New public and private partnership launched to tackle type 1 diabetes
King’s College London has joined a public private partnership (PPP) aimed at significantly improving the understanding of type 1 diabetes (T1D) and to work towards better therapies for preventing and curing the disease.
The INNODIA consortium is made up of 33 partners from academia, medium-sized enterprises (SME), large pharmaceutical companies and patient organisations. It is supported by The Innovative Medicines Initiative (IMI), a partnership between the European Union and the European pharmaceutical industry and by the Juvenile Diabetes Research Foundation International (JDRF) and The Leona M. and Harry B. Helmsley Charitable Trust. The consortium has received €36.5 million funding to carry out its work.
Type 1 diabetes (T1D) is a chronic disease affecting around 17 million people worldwide. The disease may present at any age, but most typically develops in early life with a peak around puberty. The scientific insights to the triggering events, disease susceptibility, and subsequent pathophysiological events leading to a failing beta-cell function and beta-cell loss in human type 1 diabetes are quite limited. Rational disease modifying therapeutic approaches to address type 1 diabetes are not available today.
The INNODIA consortium is aiming to advance in a decisive way how to predict, stage, evaluate and prevent the onset and progression of type 1 diabetes. This will be achieved by creating novel tools, such as biomarkers, disease models and clinical trial paradigms. These tools will help to distinguish and understand distinctive paths of ontogeny and progression in this heterogeneous disease at the cellular and molecular level, thus impacting the future management of T1D patients and at risk individuals.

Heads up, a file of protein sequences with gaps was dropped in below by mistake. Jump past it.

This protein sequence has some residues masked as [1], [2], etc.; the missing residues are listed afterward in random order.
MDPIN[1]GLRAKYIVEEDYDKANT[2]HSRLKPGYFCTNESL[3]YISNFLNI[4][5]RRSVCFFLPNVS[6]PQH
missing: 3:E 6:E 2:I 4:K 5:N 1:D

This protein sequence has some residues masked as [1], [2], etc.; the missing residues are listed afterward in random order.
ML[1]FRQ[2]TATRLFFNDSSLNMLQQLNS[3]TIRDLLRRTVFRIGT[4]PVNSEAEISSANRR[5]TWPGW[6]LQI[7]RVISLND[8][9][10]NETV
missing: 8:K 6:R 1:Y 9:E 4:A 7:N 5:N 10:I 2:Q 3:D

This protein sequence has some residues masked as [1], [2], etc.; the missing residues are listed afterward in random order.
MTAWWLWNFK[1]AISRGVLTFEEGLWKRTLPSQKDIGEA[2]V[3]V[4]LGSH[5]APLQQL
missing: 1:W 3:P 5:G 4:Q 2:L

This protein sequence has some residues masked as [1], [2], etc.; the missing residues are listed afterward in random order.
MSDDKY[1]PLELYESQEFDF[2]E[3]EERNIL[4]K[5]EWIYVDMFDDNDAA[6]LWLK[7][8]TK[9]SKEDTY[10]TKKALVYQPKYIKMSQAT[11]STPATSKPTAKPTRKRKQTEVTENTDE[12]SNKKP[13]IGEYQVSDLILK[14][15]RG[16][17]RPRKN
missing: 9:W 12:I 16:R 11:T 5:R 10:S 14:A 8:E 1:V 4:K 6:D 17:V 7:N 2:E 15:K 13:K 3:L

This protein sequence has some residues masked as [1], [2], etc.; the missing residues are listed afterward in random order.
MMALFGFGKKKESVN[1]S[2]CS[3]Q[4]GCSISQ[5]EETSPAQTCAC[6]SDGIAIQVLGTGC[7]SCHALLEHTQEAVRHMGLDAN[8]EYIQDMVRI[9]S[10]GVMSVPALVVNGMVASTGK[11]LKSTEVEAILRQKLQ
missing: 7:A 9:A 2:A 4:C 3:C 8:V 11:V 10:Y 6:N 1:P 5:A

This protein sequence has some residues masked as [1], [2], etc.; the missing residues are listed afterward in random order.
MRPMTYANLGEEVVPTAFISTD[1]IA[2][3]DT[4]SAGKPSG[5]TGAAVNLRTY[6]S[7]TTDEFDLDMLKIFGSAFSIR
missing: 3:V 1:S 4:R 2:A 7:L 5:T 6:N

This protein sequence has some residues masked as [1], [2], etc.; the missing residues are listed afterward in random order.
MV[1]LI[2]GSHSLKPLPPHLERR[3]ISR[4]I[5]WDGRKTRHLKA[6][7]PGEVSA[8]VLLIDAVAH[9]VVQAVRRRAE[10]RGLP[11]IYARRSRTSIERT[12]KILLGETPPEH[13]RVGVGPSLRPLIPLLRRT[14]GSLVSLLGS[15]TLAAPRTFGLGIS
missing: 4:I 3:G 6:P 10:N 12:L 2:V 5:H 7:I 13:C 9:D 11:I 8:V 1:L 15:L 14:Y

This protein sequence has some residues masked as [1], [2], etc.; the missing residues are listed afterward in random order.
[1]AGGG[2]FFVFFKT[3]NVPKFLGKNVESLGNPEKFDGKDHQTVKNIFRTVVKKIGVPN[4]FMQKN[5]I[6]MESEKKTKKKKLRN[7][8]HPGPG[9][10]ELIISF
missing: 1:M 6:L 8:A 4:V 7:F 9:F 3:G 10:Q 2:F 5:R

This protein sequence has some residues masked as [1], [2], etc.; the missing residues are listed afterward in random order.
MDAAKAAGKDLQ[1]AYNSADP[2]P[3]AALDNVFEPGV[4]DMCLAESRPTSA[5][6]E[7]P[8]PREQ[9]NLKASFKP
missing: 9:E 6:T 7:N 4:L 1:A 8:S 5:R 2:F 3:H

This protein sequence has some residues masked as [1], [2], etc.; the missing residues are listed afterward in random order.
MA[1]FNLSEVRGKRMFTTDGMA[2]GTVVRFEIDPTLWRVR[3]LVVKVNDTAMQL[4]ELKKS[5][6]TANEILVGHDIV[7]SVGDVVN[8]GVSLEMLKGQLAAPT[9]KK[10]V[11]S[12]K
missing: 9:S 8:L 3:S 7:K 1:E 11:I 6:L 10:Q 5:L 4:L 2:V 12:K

Professor Mark Peakman and Dr Timothy Tree from the Division of Immunology, Infection & Inflammatory Disease at King’s, will be responsible for implementation of an Immunology Research Hub for type 1 diabetes within INNODIA. Professor Peakman said ‘This is a really exciting moment for research in type 1 diabetes in Europe. We are establishing a new, integrated research network that will span the natural history of type 1 diabetes, and bring academic investigators (clinical and science-based) close to our industry counterparts. That should make for a new era in discoveries and therapeutics’.
To find out more, visit the Innovative Medicines Initiative (IMI) website.